The Lure of the Big City Fishing Tackle Shop

Richard Collins bought Capitol Fishing Tackle in 1974 after working there. His 28-year-old son, Eric, is a full-time employee, and his wife, Robin, and his daughter, Meredith, help out.

Inexplicably, Capitol Fishing Tackle Company is in the garment district, between a dress shop and a check-cashing store. (Just a few blocks away is Urban Angler, a seller of fly-fishing gear.) For the record, Capitol does sell some practical apparel, notably branded T-shirts and foul-weather duds.

It announces itself boldly with the neon sign that has been part of its facade since 1941.

Its displays are no frill. Rods stand at attention in the central aisle, reels are lined up in utilitarian glass cases, and accessories, from lures and lines to nets and hooks, hang on a wall.


Capitol Fishing Tackle Company is in the garment district, between a dress shop and a check-cashing store.

Justin Gilliland/The New York Times

Stuffed deer heads, which would seem to have nothing to do with fishing, are mounted high around the room. Eric Collins mentioned that there are more of them in the basement.

The wall behind the checkout counter is decorated with a pair of sailfish, tours de force of taxidermy. Scores of grin-and-fin photos taped to the shelves show customers and their catches.

The images captured the attention of 4-year-old Bridgette Michiels, a catch-and-release angler for a good part of her life, who was visiting the shop for the first time with her father, Maurice.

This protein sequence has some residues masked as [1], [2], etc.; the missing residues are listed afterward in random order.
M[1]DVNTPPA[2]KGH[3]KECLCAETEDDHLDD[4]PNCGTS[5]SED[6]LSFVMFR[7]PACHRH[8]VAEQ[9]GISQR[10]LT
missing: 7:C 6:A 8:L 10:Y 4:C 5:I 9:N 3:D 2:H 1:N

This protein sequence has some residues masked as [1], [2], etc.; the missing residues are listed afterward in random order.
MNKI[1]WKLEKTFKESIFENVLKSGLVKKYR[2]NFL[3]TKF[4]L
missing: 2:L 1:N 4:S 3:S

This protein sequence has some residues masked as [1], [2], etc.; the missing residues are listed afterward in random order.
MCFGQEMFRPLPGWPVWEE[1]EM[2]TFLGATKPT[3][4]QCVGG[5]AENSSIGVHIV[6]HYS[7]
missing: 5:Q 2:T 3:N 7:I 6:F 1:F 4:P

In June, while fishing on a lake in Wayne, N.J., Bridgette caught a pike that was almost as big as she is.

Mr. Michiels, who works in commercial real estate, showed it off on his smartphone then allowed Bridgette, who had grabbed his hand, to reel him toward the tackle wall, where she selected a bunch of shiny lures and handed them to him.

As he put them back, he reminded her that they came to buy big bobbers so they could catch catfish.

“I brought Bridgette here to see a piece of history,” he said, snapping a photo of her next to a reel the size of her head. “It was either this or a museum.”

Daniel George, who lives in the Bronx and fishes in the East and Hudson Rivers, came in to get a rod, but he got drawn into all the fish talk.

“Sure, there are fishing stores in the Bronx, but I prefer to come here,” he said. “I can always get the answers to my questions.”

Mr. Ginandes had been watching intently as a staffer deftly disassembled his unreliable reel.

“I hope it can’t be fixed,” he admitted. “I’d like to buy a new one.”

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